“My parents had already instilled in me the value of knowledge and education, always stressing the importance of becoming a citizen of the world. I was taught to look up to people who were doing good, not making money,” she said. “But now there was this very real change in our family wealth that happened at the same time that I was being personally politicized and radicalized. My upbringing and the timing of my own life challenges really made it easier for me to take on the shift in a responsible way,” she said.
Balter came out as queer in her late teens, and when she began college at Columbia University in New York, she became very involved in the Columbia Queer Alliance, which generally led to her exposure to other social justice organizations. It was there that she credits the framework she internalized around power, equity, and privilege. But her journey to becoming an advocate was not a usual one.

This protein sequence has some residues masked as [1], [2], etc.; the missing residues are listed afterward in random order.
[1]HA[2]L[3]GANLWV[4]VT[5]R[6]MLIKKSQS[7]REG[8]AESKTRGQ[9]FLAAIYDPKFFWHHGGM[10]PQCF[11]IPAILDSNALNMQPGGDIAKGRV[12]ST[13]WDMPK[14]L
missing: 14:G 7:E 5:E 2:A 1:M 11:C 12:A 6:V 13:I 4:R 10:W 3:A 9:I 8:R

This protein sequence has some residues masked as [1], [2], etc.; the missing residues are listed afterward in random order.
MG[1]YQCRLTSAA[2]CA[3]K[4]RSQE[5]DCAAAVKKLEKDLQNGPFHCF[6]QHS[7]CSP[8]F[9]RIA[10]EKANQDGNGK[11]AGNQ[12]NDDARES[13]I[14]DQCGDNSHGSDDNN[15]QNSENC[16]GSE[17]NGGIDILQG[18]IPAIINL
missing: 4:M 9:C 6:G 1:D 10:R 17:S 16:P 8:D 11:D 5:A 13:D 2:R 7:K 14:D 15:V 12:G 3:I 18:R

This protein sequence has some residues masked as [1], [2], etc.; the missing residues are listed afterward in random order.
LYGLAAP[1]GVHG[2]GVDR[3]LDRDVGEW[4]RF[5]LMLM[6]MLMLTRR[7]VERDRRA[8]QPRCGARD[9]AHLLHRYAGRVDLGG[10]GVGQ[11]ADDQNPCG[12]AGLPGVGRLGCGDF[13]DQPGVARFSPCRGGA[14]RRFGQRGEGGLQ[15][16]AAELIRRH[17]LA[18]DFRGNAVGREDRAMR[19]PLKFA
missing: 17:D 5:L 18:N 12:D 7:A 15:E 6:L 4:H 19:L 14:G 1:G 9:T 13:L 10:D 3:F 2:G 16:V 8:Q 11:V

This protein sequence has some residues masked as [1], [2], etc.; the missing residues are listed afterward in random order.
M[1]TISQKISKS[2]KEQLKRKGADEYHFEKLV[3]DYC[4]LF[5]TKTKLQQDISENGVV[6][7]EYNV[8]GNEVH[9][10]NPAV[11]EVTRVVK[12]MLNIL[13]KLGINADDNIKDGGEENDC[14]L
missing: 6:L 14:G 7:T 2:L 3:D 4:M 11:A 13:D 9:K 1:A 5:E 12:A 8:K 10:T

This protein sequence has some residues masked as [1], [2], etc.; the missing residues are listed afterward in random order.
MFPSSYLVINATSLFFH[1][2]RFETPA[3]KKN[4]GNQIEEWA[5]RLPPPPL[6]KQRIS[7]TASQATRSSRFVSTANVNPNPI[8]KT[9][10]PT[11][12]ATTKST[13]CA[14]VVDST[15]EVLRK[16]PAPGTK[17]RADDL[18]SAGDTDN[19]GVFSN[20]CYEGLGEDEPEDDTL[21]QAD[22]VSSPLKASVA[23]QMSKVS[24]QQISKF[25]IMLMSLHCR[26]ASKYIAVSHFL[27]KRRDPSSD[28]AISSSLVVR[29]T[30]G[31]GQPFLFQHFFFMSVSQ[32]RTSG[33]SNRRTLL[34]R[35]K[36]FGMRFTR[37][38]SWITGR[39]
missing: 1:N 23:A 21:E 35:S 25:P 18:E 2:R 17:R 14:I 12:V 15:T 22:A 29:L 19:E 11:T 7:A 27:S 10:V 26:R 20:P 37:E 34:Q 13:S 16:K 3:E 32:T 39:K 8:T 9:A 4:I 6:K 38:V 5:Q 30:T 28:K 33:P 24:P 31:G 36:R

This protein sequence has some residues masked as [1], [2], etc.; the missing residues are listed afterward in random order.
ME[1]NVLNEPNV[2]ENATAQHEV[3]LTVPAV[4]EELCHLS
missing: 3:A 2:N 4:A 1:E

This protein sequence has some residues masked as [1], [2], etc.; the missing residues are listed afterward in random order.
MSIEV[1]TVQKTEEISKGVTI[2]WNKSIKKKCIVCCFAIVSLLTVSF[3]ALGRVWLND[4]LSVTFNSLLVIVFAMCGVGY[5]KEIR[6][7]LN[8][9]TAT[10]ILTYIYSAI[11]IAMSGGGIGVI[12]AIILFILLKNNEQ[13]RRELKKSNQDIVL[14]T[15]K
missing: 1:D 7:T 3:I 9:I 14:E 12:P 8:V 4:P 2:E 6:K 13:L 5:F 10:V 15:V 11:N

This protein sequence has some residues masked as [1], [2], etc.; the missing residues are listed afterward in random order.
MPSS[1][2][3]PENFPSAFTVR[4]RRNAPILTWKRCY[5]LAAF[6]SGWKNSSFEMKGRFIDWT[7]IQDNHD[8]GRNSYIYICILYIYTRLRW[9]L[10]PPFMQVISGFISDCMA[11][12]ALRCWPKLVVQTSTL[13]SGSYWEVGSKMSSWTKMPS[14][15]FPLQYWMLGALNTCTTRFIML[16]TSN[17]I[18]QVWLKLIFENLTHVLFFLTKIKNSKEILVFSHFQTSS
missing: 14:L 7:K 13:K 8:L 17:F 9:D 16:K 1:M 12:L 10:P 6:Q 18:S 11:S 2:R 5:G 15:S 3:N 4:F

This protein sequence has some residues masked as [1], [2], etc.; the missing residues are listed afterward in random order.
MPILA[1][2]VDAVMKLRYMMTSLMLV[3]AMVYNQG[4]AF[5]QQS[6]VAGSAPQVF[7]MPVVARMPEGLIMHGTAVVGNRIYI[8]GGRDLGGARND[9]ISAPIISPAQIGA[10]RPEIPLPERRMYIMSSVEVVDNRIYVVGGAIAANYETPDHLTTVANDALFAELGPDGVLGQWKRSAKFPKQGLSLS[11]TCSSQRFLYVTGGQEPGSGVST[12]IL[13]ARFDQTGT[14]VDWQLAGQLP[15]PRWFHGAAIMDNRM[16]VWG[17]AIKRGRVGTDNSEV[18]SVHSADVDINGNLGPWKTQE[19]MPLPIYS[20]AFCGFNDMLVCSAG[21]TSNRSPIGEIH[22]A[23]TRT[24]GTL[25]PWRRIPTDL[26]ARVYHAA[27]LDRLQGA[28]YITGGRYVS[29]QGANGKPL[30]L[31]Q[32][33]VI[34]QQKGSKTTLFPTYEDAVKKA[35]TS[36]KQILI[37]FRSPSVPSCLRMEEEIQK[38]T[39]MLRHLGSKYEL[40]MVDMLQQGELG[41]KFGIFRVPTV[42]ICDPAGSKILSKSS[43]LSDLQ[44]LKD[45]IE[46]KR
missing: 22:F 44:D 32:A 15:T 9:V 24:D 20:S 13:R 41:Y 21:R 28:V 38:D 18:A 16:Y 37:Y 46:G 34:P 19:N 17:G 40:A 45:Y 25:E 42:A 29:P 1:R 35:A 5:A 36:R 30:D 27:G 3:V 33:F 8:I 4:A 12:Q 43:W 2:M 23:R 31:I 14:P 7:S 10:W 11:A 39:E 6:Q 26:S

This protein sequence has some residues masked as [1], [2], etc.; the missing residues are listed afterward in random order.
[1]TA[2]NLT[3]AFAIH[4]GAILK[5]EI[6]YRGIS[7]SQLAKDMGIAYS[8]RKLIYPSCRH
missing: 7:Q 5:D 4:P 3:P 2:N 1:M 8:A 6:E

After obtaining her bachelor’s degree in biology, she received her PhD in neurobiology from the University of North Carolina at Chapel Hill. She was trained as a scientist, but left the lab when she felt she had a different calling.
“I realized that I didn’t want to spend 90 percent of my time writing grants and papers. It just wasn’t for me,” she said. “So I decided to step away from this linear academic path, and because I could, I took time to see what I wanted to do next. In that time, LGBTQI advocacy had moved on from extracurricular activity to the forefront of my life, and I thought – if I’m going to do it, why not do it well, and full-time?”